hear this in fear of being shamed or considered unclean. It was special
information meant to be transferred only at the time of marriage.


The language trainers began with a skit that drove us in laughter. Seeing
our Zambian companions pretend and act made me incredibly happy. It was a
long day and to see them act as father and mother, grandmother and
boyfriend and girlfriend made me laugh hard until I bruised my insides.


It began with a mother and father concerned about their daughter growing up
and wondering if she will be a woman soon. (A girl is considered a woman
after she has children). They called their daughter and of course she told
them nothing substantial but in a shy manner. She was told to aid her
grandmother. The daughter goes to her grandmother who she does confide in
about wanting to marry someone but she doesn’t know if it will happen cause
it was a small going love and her guy is America. The grandmother laughed
and wished her the best but asked to get her some water.

Then at the “well”, the main guy appeared, the twenty four year language
trainer in our training known for his sassiness and his lines. He comes in
and talks to the daughter saying if she remembers the love they had for
each other as he mimics pumping water for her. He carries the pail while
trying to hold her hand. Ah, how we laughed!!!!


The main girl says she doesn’t want people to think bad of her seeing her
alone with him and holding his hand. So the main guy then told her that he
will make contact with her family in the next few days and to expect for
them to continue. From there, she goes to her grandmother who them goes to
her parents. All so indirectly.


He then goes to his uncle and tell him of a “flower” he had back an that he
wished to plant her. Never did I hear the shrieking cries of laughter.
He paid some money to his uncle. His uncle brings the covered plate
of money to a headman who goes to the family. The father and mother act all
surprised about the news though the grandmother had let them in. They sneak
a peek at the money and happy they agree. The headman also agrees and
reports to the uncle and soon the main guy and main girl are now engaged.


This scenario was filled with Zambian culture though we laughed. It was not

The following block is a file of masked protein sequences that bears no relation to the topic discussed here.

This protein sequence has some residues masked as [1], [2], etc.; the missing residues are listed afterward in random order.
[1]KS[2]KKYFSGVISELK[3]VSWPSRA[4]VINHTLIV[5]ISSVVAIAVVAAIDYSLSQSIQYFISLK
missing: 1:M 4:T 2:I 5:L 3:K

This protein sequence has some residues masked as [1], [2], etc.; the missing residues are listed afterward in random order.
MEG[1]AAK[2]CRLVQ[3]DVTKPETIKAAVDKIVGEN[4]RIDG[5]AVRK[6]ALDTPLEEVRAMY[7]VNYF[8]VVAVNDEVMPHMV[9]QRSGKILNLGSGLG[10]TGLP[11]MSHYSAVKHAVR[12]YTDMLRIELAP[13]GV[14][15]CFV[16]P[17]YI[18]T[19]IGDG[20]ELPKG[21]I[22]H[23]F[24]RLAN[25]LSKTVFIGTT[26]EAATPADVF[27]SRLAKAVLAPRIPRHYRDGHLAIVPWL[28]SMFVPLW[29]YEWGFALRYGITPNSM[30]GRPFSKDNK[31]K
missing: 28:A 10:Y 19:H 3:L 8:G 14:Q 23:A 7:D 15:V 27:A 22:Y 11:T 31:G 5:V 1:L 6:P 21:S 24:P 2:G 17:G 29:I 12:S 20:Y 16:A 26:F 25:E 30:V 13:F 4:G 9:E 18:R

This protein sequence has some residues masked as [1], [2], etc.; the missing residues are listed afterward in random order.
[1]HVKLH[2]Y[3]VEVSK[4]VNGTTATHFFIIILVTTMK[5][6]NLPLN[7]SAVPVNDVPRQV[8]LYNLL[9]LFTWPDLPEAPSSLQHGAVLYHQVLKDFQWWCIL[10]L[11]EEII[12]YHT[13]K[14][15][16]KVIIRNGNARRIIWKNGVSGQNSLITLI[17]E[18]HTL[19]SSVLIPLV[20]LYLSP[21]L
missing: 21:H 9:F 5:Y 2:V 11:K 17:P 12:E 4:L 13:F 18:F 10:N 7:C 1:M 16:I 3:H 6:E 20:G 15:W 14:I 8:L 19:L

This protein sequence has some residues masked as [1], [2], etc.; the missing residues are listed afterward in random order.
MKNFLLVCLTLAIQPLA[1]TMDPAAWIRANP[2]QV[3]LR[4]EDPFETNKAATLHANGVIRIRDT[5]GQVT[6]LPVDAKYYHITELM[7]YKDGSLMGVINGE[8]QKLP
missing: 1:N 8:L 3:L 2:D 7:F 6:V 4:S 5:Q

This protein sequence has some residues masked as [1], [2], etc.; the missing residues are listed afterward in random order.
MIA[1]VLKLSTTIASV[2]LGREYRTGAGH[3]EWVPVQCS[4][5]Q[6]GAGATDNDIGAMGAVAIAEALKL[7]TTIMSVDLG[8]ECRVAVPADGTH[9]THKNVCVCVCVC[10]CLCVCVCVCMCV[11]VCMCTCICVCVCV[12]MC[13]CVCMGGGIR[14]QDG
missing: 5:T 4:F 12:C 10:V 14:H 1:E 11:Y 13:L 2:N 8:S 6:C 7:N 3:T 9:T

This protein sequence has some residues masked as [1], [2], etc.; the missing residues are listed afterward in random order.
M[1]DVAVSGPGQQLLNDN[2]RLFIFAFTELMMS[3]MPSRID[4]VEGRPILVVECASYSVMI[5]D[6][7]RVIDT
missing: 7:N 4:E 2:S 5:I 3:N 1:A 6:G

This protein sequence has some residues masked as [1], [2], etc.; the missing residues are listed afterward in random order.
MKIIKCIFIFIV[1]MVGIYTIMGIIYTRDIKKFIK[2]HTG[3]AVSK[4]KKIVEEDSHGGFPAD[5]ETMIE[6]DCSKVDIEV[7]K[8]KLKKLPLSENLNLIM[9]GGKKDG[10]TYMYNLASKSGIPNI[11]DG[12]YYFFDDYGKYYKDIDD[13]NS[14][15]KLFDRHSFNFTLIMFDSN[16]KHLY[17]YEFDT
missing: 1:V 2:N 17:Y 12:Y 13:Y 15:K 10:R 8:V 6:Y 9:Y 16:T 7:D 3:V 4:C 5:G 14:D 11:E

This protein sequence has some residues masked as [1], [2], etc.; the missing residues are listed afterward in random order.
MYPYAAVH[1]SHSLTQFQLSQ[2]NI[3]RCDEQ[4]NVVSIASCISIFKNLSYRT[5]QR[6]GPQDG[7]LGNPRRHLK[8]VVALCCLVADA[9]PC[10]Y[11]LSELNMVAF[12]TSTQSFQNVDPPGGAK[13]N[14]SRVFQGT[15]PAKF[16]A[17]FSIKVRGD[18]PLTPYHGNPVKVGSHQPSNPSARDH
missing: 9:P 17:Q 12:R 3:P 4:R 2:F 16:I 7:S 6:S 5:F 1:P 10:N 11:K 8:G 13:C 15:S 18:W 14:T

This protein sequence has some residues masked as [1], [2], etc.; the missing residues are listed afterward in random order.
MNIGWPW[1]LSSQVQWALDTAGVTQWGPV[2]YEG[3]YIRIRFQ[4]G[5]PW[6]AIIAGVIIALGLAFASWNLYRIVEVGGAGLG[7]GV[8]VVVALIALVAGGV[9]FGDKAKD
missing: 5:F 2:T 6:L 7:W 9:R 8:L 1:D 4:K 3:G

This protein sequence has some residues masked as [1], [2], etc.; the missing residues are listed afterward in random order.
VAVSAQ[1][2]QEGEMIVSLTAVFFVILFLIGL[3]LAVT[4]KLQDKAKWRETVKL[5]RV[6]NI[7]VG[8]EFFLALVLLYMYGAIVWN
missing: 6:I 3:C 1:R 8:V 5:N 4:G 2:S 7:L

because we were insensitive Americans but because we have come to know
these trainers as close friends and respect them as teachers and elders.


Marriage is a family affair. It is the joining of tribes and names. It is
the melding of villages. Girls are to be shy and not wanting attention.
Hand holding is as far as they will go and that even is too far. Marriage
is discussed by others and wanted by others. Discussions are never face to
face (family to headman to family) to avoid disputes if the girls’ family
doesn’t accept.


Divorce is a hard topic here in Zambia. That does not mean it does not
happen. Divorce is discussed and mediated by the man who came with proposal
of the wedding. Divorce is breaking up of families and they tried to avoid
it as much as possible. If married at civil and government level, divorce
is possible. If married at village level, it is increasingly difficult.


We of course talked about scandalous topics as separate groups but of
course as respect to Zambian culture and their importance on valued
information, I will not type it.


In Zambia, women and men share the same feelings as women and men do in
America. The same fears and pains and wants an desires. Except they are
behind close doors. That does not mean it is better. A husband can stop his
wife and a cheating husband brings fault to his wife for not keeping him
around. She has to defend him through it.


Women get rights but their voice is heard second. Their lines and family
tree is important as their children are matrilineal but in a divorce, the
men win the child.


Cultures are different but none is better the other. All we can do is not
wish for a universal system but learn and understand the differences
between each other. Enjoy our world, don’t ignore it.

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  • 1 month ago

Crystal Clear Sounds of Silence

On Sunday mornings, I am excited for my extra hour of sleep under the black
tarp over my bed that dims my room to perfect sleep inducing temperature
and solace. I jump for glee in my mind for the Sunday Morning.

But my mind turns.


During the week, I am awake and running around and talking to him an her
but all from America. I always knew I would love my group of Chips but
Sundays remind me of the remote life I will be living. Friends will not be